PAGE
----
Race Weekend Central

Fan’s View: Sitting in NASCAR’s Victory Lane, Who Deserves to Be There?

I suppose the argument could be made that none of the drivers sitting in NASCAR’s victory lane this weekend should have been there. Over in the Truck Series, Donny Lia managed to make a name for himself on the national grid by doing what any modified driver does best; he moved the competition over in the last lap of the race.

Later on that day, Kyle Busch handily beat out his Nationwide Series competition – even though most of the NASCAR fanbase out there currently believes that’s an injustice to the rest of the planet. And to top it all off Sunday night, Kasey Kahne snuck past Tony Stewart in the final laps, as Smoke added some new black stripes to the walls of Lowe’s Motor Speedway. This morning, I read several stories that all spoke of one thing – somebody else belonged in first place at the end of that one. What should have happened, didn’t… and wasn’t that a shame.

Should… should…

Hold on a second here. There’s a “should” or “deserved” in racing? Not the last time I checked. To confirm, let’s review the definition of the winner in any given race: it’s the car that passes over the start/finish line before any other competitor.

Now, there’s no caveats in there; it’s a black and white statement devoid of emotion and heedless of moral obligations. I will grant the possibility that NASCAR might, on the random occasion of swine gliding over Daytona, rearrange the finishing order due to some other worldly divination of the rules. But, for the most part, once those tires take the checkers, the results are set in stone.

Are we not satisfied with how we determine the winners? Sometimes, I hear fans grumbling that the fastest car did not win. Well, David Starr‘s truck was fast, and held off the competition for a goodly section of the race in Mansfield. However, if you can’t block the competition that’s muscling you up the track, you’re not going to win. David didn’t… but Lia did. Lia took advantage of the moment, and utilized his years of racing experience to put the moves on the more seasoned Truck Series driver. And that’s wrong? Not in any rulebook I’ve read.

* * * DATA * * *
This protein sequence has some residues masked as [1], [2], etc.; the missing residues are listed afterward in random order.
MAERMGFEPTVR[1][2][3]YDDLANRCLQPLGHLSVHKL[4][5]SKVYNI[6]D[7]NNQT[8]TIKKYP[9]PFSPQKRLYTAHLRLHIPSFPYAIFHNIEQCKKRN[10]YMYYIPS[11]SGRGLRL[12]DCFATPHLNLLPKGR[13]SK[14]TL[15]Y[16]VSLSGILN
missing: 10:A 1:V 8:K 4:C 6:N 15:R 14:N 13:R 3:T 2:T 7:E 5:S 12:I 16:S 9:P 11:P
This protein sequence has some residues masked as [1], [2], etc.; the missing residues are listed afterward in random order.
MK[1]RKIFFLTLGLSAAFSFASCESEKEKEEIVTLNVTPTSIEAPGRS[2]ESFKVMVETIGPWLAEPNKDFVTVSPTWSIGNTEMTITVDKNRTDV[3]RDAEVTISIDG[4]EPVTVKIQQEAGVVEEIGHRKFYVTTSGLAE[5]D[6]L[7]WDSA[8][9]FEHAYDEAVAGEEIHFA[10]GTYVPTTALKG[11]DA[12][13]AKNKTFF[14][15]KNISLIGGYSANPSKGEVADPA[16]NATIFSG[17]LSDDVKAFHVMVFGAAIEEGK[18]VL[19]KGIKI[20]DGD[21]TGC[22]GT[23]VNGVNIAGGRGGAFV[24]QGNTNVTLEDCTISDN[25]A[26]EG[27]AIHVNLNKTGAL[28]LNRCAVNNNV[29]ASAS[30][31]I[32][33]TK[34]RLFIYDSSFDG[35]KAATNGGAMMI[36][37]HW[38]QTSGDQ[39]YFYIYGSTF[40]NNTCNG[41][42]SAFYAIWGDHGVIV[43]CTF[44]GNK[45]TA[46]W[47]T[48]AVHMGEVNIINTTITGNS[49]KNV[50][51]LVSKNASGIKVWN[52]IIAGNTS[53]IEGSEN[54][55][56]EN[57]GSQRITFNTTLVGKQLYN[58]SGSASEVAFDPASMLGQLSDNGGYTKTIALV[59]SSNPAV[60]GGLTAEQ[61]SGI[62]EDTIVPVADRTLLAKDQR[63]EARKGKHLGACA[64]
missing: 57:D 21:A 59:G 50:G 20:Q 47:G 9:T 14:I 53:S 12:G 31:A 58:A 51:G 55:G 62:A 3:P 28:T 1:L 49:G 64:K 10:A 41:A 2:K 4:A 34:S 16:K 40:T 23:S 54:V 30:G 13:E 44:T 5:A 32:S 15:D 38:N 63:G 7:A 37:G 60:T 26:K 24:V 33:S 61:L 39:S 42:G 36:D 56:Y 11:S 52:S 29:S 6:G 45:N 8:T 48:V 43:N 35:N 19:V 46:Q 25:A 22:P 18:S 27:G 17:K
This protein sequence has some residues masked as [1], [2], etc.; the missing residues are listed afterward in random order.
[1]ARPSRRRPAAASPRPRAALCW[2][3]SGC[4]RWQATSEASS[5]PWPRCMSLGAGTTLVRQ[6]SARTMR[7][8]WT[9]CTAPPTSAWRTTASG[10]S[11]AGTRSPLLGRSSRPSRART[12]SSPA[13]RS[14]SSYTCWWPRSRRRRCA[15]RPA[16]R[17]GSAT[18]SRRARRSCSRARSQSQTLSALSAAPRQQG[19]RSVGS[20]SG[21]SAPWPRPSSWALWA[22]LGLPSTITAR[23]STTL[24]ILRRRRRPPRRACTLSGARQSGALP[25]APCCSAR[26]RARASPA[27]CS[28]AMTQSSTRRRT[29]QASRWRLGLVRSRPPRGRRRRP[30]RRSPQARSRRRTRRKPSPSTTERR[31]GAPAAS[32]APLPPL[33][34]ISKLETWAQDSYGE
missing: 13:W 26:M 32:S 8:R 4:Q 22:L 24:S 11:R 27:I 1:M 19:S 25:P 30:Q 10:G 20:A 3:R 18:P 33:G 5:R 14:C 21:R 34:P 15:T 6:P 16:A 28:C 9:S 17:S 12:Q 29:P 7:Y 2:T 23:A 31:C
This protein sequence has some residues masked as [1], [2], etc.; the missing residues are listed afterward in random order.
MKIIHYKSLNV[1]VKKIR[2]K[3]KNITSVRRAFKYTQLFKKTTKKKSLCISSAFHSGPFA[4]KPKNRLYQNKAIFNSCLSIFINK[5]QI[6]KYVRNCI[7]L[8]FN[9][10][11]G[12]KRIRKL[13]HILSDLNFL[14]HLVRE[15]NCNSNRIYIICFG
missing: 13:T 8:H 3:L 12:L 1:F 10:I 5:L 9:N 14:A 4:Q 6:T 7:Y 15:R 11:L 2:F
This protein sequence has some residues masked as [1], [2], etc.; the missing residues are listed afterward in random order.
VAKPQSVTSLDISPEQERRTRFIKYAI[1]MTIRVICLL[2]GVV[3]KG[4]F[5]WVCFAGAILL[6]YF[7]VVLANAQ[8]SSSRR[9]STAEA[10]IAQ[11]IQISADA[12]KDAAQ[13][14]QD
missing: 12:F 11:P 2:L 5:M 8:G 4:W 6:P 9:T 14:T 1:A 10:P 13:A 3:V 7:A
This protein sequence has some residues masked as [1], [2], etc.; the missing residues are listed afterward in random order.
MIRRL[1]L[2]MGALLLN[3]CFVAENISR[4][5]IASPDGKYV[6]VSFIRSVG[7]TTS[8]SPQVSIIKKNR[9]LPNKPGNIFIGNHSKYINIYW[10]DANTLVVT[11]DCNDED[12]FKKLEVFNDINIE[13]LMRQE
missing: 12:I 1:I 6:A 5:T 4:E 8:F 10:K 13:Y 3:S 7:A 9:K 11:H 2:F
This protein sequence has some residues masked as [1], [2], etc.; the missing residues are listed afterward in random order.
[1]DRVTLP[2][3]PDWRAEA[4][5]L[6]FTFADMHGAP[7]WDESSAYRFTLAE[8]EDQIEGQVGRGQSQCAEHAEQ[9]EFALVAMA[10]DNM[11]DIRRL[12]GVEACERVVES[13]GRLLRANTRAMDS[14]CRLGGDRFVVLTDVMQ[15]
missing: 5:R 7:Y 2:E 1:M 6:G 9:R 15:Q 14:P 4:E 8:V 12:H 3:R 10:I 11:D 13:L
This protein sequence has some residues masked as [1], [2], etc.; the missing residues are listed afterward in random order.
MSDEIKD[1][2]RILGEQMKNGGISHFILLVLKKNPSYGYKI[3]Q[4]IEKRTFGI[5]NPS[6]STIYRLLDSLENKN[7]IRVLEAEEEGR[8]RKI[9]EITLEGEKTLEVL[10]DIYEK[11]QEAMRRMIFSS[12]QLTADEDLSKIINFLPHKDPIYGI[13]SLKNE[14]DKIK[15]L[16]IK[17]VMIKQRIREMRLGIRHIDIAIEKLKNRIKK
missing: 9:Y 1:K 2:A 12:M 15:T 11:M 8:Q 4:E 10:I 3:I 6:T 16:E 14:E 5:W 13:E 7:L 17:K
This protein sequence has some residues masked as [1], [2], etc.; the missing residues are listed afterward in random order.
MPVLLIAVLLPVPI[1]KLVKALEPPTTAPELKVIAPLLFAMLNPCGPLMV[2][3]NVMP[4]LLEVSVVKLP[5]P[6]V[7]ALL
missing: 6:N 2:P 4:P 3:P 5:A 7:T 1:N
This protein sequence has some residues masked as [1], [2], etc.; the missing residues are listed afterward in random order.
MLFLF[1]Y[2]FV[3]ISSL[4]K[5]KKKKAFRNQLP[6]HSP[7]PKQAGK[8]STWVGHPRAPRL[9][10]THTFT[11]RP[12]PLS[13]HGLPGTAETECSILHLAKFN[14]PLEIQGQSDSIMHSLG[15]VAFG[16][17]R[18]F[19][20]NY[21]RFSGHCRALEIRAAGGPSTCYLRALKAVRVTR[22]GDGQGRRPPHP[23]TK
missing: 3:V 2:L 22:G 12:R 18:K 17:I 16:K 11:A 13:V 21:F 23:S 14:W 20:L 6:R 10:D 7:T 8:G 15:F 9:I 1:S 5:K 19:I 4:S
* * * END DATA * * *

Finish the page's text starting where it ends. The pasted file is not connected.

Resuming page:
And then there’s the case of Stewart’s win snatched from his hands. With five seconds between his orange No. 20 and Kahne’s No. 9 – and just a few laps left to count down on the pylon – the fans and the announcers virtually gave the win away to Stewart. The Home Depot machine was fast, and Stewart’s crew had done all the right things to get him up front.

But are we supposed to cry and stomp our feet that suddenly his car door was eating concrete? Well, maybe, if he’s your driver. But the win went to the team whose car survived the entire 600 miles, not the fastest car that motored for only 595. The rules of victory have no room in them for bad luck.

See also
Bowles-Eye View: Bad Luck Bug Still Keeping Tony Stewart From Closing the Deal

Now, “should” I discuss the rightness and wrongness of Busch crossing the finish line first? Yep, he’s a snotty little kid at times. Yep, he knows how to tick off drivers and fans. Yep, he’s possibly the most amazing thing behind a wheel I’ve ever seen. But does this have anything to do with who deserves to take home the trophy? Unfortunately not.

If our world was ideal, the fastest car would always win, and the nicest person would be piloting it. However, we do not declare the winner after qualifying finishes; and the last time I checked, there is no Miss Congeniality award in NASCAR.

Thank goodness for that, because I loved the racing this weekend! Donny Lia had me jumping up and down on the couch, Kyle Busch made me snarl and Kahne earned an “atta boy!” I was not bored, I was not disgusted, I was alive and grinning! Thank God there are still such things as desire, determination and dumb luck. Otherwise, this sport of mine would bore me silly!

About the author

The Frontstretch Staff is made up of a group of talented men and women spread out all over the United States and Canada. Residing in 15 states throughout the country, plus Ontario, and widely ranging in age, the staff showcases a wide variety of diverse opinions that will keep you coming back for more week in and week out.

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